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A ball is thrown up at 20 m/s at an agle of 15 degrees

  1. Aug 21, 2015 #1
    1. The problem statement, all variables and given/known data
    A ball is thrown upwards at 20 m/s at an angle of 15 degrees to ground.
    How long until the ball touches the ground?

    Givens for vertical:
    Acceleration = -9.8m/s2
    v1= 5.2 m/s (20SIN15)
    v2=0
    displacement=0
    t=?

    Givens for horizontal
    Acceleration= 19.3 m/s (20COS15)
    Displacement= ? (perhaps work back from displacement on horizontal to get the time?)
    t=?

    2. Relevant equations

    DeltaD= (V1)(DeltaT) + (.5)(A)(DeltaT)
    Answer should be 0 OR 1.1s for T ( I don't understand how you are to get two answers)
    3. The attempt at a solution
    0=(5.2)(detlaT) +(0.5)(-9.8)(deltaT)

    ?? ?? ??
    The textbook suggests to use this equation and not the other 4.

    Also I am not sure if displacement is zero for the horzontal given that V=D/T


    Stumped for hours.
    Nobody I can ask for help
     
  2. jcsd
  3. Aug 21, 2015 #2
    To get the answer the problem requires, I suggest that you just focus on the vertical velocity, with the gravitational acceleration as a constant.
     
  4. Aug 21, 2015 #3
    I get that. I don't understand why the book suggests there are two answers 0 and 1.1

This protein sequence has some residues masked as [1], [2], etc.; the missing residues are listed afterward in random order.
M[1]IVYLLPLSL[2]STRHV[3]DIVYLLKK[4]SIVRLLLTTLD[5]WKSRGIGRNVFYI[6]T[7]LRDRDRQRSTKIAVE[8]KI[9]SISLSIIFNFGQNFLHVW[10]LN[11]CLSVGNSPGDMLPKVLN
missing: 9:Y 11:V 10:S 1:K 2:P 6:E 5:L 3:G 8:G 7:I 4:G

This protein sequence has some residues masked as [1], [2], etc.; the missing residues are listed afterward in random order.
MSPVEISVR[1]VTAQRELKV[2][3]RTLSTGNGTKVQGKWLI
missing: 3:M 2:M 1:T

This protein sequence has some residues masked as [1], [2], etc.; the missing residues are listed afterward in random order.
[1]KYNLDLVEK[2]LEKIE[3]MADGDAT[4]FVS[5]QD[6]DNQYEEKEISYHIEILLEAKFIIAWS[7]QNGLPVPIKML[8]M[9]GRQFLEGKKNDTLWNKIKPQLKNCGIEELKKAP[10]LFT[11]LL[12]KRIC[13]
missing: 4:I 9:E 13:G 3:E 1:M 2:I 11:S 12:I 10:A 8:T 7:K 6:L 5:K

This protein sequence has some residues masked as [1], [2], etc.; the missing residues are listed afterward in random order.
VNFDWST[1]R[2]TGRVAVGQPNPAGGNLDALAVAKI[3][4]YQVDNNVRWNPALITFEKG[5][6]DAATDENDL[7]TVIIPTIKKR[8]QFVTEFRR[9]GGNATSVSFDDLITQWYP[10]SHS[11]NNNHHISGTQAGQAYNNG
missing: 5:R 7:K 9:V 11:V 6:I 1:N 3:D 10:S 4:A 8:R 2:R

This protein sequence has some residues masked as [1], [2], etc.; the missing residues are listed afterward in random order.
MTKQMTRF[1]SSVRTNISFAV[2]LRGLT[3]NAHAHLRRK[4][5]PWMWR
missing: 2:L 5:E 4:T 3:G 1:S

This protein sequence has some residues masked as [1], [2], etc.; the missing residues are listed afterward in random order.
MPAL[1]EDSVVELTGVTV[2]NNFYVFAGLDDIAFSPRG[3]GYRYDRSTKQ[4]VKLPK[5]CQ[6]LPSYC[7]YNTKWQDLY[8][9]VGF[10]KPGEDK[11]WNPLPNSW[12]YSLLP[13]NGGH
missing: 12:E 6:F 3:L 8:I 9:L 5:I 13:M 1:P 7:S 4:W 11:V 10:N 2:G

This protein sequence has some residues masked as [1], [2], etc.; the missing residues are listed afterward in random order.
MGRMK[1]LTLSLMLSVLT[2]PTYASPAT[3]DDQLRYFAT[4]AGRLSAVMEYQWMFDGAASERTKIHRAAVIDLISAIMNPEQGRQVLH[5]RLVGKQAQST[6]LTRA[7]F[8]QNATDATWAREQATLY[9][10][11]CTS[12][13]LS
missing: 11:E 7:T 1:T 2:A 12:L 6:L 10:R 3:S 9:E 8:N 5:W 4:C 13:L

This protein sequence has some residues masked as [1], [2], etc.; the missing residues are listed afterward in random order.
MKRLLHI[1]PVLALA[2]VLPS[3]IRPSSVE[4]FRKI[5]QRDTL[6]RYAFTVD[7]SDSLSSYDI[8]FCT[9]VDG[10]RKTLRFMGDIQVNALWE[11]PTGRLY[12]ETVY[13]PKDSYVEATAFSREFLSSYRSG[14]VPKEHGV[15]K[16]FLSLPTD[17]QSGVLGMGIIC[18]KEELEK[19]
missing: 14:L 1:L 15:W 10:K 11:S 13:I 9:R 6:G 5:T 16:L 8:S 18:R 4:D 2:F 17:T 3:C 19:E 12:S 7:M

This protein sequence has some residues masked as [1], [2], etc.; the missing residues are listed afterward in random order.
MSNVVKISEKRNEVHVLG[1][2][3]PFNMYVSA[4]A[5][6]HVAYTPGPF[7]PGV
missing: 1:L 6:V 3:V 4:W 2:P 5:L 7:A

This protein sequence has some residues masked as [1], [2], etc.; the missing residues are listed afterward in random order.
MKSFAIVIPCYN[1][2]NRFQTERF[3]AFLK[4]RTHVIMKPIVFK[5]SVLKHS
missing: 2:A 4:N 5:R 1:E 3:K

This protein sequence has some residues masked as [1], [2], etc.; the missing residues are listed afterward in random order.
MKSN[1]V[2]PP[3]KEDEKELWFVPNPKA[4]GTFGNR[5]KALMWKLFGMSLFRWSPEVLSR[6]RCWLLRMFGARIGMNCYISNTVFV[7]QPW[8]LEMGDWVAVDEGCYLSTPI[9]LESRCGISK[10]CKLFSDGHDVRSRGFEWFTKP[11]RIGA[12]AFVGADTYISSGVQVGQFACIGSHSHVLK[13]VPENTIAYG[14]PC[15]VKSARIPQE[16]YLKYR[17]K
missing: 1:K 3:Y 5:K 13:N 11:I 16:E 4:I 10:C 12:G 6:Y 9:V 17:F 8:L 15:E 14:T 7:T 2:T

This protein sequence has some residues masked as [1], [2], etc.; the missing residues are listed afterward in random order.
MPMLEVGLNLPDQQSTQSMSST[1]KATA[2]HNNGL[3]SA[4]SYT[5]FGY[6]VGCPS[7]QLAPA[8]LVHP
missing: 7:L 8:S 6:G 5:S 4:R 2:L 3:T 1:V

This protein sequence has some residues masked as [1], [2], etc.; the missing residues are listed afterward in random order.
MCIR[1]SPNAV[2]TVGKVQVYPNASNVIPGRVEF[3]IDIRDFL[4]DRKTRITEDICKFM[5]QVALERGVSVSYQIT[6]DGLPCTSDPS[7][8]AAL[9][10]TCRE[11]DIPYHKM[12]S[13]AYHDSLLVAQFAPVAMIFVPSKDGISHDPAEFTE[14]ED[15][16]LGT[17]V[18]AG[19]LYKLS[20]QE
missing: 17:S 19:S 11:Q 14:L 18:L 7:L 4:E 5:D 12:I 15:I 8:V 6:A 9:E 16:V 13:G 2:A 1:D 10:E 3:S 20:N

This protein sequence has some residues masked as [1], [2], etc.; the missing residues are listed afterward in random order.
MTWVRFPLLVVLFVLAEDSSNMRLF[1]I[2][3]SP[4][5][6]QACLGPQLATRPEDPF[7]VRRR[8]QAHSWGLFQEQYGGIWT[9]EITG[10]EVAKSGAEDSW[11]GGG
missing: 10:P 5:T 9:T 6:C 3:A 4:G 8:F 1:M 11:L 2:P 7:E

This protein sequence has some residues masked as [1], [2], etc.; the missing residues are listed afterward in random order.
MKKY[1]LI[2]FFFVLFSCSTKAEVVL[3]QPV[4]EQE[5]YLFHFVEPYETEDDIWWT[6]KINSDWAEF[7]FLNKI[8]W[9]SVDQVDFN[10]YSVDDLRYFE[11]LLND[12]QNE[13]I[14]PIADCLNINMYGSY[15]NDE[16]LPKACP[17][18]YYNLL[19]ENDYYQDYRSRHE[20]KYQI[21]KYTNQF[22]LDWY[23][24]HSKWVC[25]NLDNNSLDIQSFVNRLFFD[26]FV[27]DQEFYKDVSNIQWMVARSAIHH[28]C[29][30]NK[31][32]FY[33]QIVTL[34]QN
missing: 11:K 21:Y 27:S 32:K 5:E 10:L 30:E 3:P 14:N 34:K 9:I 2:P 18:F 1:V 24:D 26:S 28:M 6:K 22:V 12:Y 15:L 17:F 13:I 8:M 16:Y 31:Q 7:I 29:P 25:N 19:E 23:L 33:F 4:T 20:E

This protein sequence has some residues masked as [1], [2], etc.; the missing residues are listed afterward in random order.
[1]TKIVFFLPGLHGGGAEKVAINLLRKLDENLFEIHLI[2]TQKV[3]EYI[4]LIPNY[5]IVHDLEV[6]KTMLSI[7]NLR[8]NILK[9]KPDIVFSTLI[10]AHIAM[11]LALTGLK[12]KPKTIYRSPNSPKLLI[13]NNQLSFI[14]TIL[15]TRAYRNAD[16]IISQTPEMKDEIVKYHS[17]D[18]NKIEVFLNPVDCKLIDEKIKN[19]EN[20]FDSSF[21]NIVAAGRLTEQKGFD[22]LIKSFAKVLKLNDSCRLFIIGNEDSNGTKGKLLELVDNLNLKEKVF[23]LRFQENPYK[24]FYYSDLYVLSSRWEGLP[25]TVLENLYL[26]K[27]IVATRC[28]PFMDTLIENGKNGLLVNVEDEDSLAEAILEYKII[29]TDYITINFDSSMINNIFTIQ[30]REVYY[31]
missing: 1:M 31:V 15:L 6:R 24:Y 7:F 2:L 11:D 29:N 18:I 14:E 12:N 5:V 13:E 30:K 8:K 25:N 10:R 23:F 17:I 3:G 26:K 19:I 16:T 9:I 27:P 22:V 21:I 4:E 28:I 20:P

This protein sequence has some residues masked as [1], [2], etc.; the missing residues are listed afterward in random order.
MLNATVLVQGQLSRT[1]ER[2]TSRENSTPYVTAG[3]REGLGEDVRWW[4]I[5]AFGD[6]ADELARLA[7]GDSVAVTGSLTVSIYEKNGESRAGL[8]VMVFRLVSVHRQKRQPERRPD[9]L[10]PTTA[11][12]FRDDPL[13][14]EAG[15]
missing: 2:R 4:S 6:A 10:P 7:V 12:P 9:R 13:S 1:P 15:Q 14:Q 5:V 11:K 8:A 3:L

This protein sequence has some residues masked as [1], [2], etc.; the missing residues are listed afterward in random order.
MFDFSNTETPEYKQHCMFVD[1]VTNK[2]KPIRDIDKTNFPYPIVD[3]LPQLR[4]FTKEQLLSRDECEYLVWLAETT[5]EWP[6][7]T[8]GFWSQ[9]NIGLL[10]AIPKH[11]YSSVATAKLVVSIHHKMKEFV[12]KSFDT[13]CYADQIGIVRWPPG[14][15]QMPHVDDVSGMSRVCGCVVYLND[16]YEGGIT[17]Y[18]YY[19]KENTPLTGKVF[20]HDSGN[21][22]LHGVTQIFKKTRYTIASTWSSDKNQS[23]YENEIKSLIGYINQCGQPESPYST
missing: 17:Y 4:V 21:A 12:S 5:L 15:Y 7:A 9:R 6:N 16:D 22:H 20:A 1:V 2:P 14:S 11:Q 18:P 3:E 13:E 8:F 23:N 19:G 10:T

I am missing something basic I think.
     
  5. Aug 21, 2015 #4
    That's because at the first ##(t=0)## the ball is also on the ground, so if you use the displacement to solve the quadratic equation, you will get two answer, of course one of which is trivial.
     
  6. Aug 21, 2015 #5
    Yeah, it's an issue with my math. I have not taken math in high school since the original September 11th, so you can guess my age....
    What is the operation called apart from quadratic equation. I have to figure this stuff out from square one. Thank you for the help.
     
  7. Aug 21, 2015 #6
    If you set the time ##t## and the displacement ##d,## you can get
    $$v_{0,ver}t+\frac{1}{2}(-g)t^2=0$$
    and one of the solutions is ##0.##
    The way I suggested above:
    $$-v_{0,ver}=v_{0,ver}+(-g)t,$$
    which can be intuitively get by
    $$t=\frac{2v_{0,ver}}{g}$$
    by the process of constant acceleration.
     
  8. Aug 22, 2015 #7
    When solving projectile motion problems, it tends to be in your best interest to stick with the variable you have the most information on. Projectile motion problems tend to require you to first find t, which is the only variable shared by both x and y, as both are functions of t. If you, for instance, were asked to find the displacement in x instead of finding t, then you would have had to find t first and then use kinematics equations on the x plane instead of the y plane.
     
  9. Aug 22, 2015 #8
    A simple way to solve this problem is to find the initial vertical velocity of the ball. When the ball is at the top of its arc, its velocity is zero. Using kinematic equations, the time it took for it to reach the top can be found. Due to the conservation of energy, the time it took to get to the top will be equal to the time it takes to hit the ground.
     
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